We need all members of our societies to tackle the key challenges of the 21st century. Neither policymakers nor the private sector nor civil society is able to rise to global challenges like climate change, the fight against poverty or the protection of human rights alone. Along with political action and efforts by civil society, it is above all responsible companies that contribute to resolving the problems of our societies both in their own countries and abroad through their presence and influence. A case in point are situations in which they comply with internationally recognised social and environmental standards, even if the production country lacks corresponding legislation or does not enforce it.
The Federal Government has been promoting corporate social responsibility (CSR) for many years. Since 2010, the Federal Ministry of Labour and Social Affairs has led the German Government’s systematic CSR policies, which are based in particular on recommendations by the National CSR Forum, a multi-stakeholder body made up of representatives of the private sector, civil society, ministries, trade unions and the academic community. Crucial individual measures contained in the 2010 CSR Action Plan have already been implemented.
Through the further development of Germany’s national CSR strategy, the Federal Government aims to advance CSR in Germany in line with international trends and to act as a pioneer in its role as an export nation. Responsibility for supply chains and the implementation of corporate due diligence are key elements in these efforts. Thanks to the adoption of the UN Guiding Principles for Business and Human Rights by the UN Human Rights Council and the revision of the OECD Guidelines for Multinational Enterprises in 2011, the world has paid more attention to corporate due diligence when it comes to compliance with labour, social and environmental standards. The Federal Government adopted the National Action Plan for Business and Human Rights (NAP) on 21 December 2016. The NAP aims to implement the UN Guiding Principles on Business and Human Rights, improving the human rights situation in supply and value chains in Germany and around the world.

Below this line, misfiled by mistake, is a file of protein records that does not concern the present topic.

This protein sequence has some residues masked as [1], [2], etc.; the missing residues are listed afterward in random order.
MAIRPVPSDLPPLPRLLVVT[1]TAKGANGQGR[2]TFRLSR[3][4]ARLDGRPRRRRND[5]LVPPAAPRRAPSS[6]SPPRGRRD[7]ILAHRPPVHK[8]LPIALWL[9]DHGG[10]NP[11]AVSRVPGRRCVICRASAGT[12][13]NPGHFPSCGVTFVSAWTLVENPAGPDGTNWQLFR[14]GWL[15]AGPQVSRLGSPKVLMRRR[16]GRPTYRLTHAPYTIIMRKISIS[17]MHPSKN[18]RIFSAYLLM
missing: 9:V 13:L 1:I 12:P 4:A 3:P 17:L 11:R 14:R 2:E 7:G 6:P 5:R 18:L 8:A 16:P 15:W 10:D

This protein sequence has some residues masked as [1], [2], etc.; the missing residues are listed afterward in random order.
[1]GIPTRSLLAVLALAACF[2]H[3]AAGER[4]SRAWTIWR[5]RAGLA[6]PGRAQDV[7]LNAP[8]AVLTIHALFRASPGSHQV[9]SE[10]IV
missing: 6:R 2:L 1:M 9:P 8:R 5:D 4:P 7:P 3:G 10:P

As part of the Berlin CSR Consensus and under the leadership of the Federal Ministry of Labour and Social Affairs, the stakeholders from the National CSR Forum defined the NAP requirements regarding sustainable supply chain management setting out what constitutes good corporate practice. The Berlin CSR Consensus on corporate social responsibility in supply and value chains (in German) [PDF, 992KB] was adopted on 25 June 2018. The document points out important international standards, derives corporate leadership and management principles from these standards and explains the key elements of responsible supply and value chain management.
Corporate Social Responsibility in Germany
Information about the CSR strategy of the Federal Government.
The growing interest in the connection between corporate social responsibility and human rights is also reflected by European discussions about CSR. In 2014, the EU adopted two directives on CSR reporting and procurement designed to promote corporate social responsibility and transparency. Directive 2014/95/EU constitutes the relevant binding legal framework for the European Union. The Directive covers large companies of public interest with more than 500 staff members. Since the 2017 fiscal year, companies fulfilling this criterion have been required to report to Germany about their concepts to respect human rights under certain conditions as part of the implementation of the Directive. The 2011 EU Communication “A renewed EU strategy 2011-14 for Corporate Social Responsibility” marked the beginning of this general trend at the European level. The Federal Ministry of Labour and Social Affairs used Germany’s Presidency of the Council of the EU in the second half of 2020 to promote the topic of decent work in global supply chains within the EU. The Federal Ministry of Labour and Social Affairs champions a binding EU due diligence standard.
A crucial element of the Federal Government’s CSR strategy is the CSR award (in German). Since 2013, it has been granted to companies that integrate sustainability in their business activities. The CSR award is designed to reward outstanding examples of corporate social responsibility and to motivate others to emulate such an approach. The award is conferred on companies that stand out with their fair business practices and staff-oriented human resource policies, use natural resources sparingly, protect the climate and the environment, are involved in their communities and assume responsibility for their supply chains. The CSR award does not only focus on acknowledging corporate social responsibility but it is also a learning award. At present, the award is in its fourth round.